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Why Scalp Sunscreen is Essential For Thinning Hair

Vicky Davis

Reviewed by Vicky Davis, FNP

Written by Our Editorial Team

Published 07/28/2021

Sun exposure is inevitable. While you may be diligent about applying sunscreen to your face and body, you might forget one very important place — your scalp.

If you’re a guy with thinning hair, your scalp is extra vulnerable to sunburn and UV damage. 

Luckily, with some proper planning, diligence and the right tools, keeping your scalp from getting scorched isn’t too difficult a task.

Yes, you can get a sunburned scalp. Your scalp is just like any other part of your skin and is subject to sun burns and sun damage.

If your hair has been looking a little sparse lately, you need to be extra careful about sun exposure on your scalp. For most people, hair acts as a natural protectant from harmful UV rays. 

But for guys who don’t have a thick head of hair anymore, it means being susceptible to burning more easily.

Ultraviolet radiation (UVR) and air pollution have been identified by researchers as aggressors to human skin and deeper skin tissues. Beyond the cancer-causing effects of ultraviolet radiation (UVR), sun exposure is also responsible for skin aging and hair damage.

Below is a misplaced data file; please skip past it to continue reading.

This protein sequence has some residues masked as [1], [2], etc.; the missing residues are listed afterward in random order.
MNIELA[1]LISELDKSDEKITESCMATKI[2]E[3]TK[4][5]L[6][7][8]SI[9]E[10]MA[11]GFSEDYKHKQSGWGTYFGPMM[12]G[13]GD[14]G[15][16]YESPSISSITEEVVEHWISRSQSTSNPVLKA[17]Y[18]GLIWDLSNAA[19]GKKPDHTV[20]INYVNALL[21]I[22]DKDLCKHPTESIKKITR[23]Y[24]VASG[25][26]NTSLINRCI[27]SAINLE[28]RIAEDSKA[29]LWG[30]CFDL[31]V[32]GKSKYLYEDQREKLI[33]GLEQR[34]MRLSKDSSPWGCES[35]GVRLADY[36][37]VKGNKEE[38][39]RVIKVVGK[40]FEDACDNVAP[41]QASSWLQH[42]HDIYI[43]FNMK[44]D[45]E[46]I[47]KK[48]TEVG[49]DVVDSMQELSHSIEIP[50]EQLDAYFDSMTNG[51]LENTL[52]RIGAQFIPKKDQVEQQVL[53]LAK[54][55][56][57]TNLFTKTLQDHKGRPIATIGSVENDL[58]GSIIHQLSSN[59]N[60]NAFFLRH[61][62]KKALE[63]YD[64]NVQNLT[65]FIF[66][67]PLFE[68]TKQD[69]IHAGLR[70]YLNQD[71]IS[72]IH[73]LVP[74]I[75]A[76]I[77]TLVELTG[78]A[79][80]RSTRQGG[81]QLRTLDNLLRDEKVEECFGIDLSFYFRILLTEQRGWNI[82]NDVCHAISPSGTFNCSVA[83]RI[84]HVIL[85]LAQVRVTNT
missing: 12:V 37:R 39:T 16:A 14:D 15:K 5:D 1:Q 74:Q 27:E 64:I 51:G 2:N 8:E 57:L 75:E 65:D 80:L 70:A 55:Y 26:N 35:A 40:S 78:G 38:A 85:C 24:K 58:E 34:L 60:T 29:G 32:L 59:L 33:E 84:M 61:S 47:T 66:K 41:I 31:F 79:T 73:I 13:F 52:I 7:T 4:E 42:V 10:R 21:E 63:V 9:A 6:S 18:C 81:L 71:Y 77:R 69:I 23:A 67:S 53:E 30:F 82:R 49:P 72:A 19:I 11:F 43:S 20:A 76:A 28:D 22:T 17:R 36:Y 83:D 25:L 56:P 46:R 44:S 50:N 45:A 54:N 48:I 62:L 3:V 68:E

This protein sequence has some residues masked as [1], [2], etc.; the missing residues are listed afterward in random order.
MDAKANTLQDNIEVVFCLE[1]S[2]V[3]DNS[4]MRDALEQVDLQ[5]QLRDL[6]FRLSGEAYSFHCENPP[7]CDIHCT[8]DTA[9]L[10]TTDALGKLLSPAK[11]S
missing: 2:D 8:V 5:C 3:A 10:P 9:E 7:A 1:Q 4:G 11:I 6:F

So, in short, frequent burns to your scalp may actually increase your risk of cancer. You can also get skin damage and aging from UV exposure. Keep in mind that everyone’s skin reacts differently, and some people are more prone to getting skin cancer than others.

It’s unlikely that one scalp sunburn will cause skin cancer. Rather, the repeated exposure of UVR to the scalp over a period of time can cause damage.

In one study, a 65-year-old balding Caucasian man presented with a well-demarcated semicircle of skin damage on the back of his scalp. It was concluded that this was the result of years of wearing a snapback baseball hat — you know, the kind with the semicircle window in the back.

Because he had balding hair, that area of his scalp had no protection from UVR, while the rest of his scalp was protected by the hat. While this may be an extreme case, it still offers an important lesson: sun damage can happen even when you’re wearing a hat.

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That brings us to our next subject: what type of SPF should you use on your scalp? Traditional sunscreen lotions are known to be somewhat oily and can leave a greasy residue. 

If you already have thinning hair, the last thing you want to do is add more oil to your scalp to make it look even thinner.

Thankfully, there are other options out there that provide the same level of SPF without the greasiness. 

Powder sunscreen is an option for the scalp because it blends in naturally with your hair and can even have a mattifying effect. Think dry shampoo, but for your scalp health.